UNT Dallas To Grow Quickly- Along With Communities

Date Published: 
Thursday, December 19, 2013

Creating a new university means creating a town around it; the two can’t — and don’t — exist independently. Each supports the other if successful growth is to happen.

UNT Dallas, the first public, four-year university in Dallas, is on a fast track — planning to increase enrollment from 2,100 currently to 6,000 students in 2020 and 16,000 by 2030… tremendous growth!

As part of the resolve to grow effectively & successfully — with the surrounding communities —  the University of North Texas at Dallas and Bain & Company entered into a multi-year partnership to create a “Commission on Building the University of the 21st Century”, an initiative focused on defining the new university’s role in Dallas and the North Texas region and creating a national model of best practices for emerging universities. Bain & Company is providing $1 million in pro bono consulting services to UNT Dallas to help it develop critical components to the work and success of the Commission.

Significantly, the forwardDallas! Comprehensive plan identified the UNT-Dallas are as, “critically important to shape development in Dallas’ southern sector.”

Consequently, a UNT Campus Area plan has been developed to ensure that development of the new university — the only public university located within the city of Dallas — grows with the surrounding communities to become a model of town/gown unions.

The comprehensive plan lists Key Opportunities, Key Challenges that should be addresses — as well as Strategic Opportunity Areas.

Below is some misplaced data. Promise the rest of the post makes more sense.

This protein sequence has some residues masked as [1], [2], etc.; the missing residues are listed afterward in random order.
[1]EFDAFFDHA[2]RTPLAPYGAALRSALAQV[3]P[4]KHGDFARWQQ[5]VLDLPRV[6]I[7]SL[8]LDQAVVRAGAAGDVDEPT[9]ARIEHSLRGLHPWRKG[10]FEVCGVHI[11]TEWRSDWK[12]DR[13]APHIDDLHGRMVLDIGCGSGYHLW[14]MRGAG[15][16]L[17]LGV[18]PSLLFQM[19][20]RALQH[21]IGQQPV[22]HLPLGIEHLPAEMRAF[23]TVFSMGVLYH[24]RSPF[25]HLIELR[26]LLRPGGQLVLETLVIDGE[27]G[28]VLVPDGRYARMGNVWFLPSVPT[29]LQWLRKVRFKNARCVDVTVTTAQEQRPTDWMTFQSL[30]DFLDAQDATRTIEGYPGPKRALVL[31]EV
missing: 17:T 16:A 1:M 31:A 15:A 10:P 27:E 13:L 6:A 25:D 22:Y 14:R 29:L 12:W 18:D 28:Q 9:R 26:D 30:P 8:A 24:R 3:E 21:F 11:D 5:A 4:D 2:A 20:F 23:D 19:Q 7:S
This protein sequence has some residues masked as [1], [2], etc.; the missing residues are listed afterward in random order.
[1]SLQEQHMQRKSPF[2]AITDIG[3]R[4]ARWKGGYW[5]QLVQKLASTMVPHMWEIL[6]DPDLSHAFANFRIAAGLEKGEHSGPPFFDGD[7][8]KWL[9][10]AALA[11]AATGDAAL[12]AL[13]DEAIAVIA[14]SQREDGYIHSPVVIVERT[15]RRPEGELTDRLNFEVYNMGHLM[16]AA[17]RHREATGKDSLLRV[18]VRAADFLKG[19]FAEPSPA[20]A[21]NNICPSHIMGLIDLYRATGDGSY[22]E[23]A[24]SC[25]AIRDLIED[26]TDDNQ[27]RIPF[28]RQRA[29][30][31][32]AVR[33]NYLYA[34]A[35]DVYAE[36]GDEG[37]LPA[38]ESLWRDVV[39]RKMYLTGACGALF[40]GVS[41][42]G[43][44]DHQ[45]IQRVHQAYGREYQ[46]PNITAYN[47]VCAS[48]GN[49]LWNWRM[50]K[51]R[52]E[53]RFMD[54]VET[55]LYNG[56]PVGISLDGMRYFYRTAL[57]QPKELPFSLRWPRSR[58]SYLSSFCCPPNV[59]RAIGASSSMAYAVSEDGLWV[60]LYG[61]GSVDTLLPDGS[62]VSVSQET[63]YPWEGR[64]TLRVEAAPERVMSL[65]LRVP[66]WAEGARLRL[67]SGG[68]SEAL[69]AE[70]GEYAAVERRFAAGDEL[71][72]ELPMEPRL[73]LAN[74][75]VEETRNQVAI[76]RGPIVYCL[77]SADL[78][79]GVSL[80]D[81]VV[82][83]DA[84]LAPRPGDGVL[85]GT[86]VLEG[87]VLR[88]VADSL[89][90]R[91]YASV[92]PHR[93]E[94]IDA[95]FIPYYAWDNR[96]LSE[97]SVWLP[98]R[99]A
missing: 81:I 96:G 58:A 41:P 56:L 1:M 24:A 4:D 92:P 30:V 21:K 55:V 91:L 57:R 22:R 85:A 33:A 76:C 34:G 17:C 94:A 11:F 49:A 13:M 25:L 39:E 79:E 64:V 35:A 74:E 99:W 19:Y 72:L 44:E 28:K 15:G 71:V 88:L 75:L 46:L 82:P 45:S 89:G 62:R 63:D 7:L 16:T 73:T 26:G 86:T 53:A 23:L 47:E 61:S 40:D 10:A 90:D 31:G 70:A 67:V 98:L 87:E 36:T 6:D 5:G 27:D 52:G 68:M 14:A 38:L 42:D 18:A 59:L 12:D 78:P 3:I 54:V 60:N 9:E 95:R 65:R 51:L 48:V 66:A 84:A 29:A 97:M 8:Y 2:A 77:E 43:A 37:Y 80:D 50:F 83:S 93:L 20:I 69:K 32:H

Key Opportunities

  • A mature total of 25,000 students and 3,000 employees, providing a major economic development engine for the area
  • DART rail service, providing easy access to the campus, linking it to downtown Dallas students and workers
  • Strategic location, near the International Inland Port of Dallas, the Dallas Executive Airport, the Dallas VA Medical Center, and the IH-20 NAFTA trade corridor.
  • More than 50 acres of undeveloped land, offering substantial development opportunity adjacent to the campus
  • Established single-family neighborhoods like Singing Hills and Hidden Valley.

Key challenges

  • Improving utilities for a potentially rapid-growing campus and suburban population — with corresponding business development
  • Transportation improvements — including expansion/redirection of existing roads, building new roads, and ensuring public transportation options
  • Zoning codes are outdated considering the substantial growth opportunities of the university & surround housing/business opportunities.

Strategic Opportunity Areas

Three such areas will be the focus of proactive implementation efforts in order to trigger best possible development consistent with the consensus vision of the area in the future.

  • UNT DART station area
  • Houston School Road area
  • Camp Wisdom DART station area.

For more information, see the complete UNT Campus Area plan.

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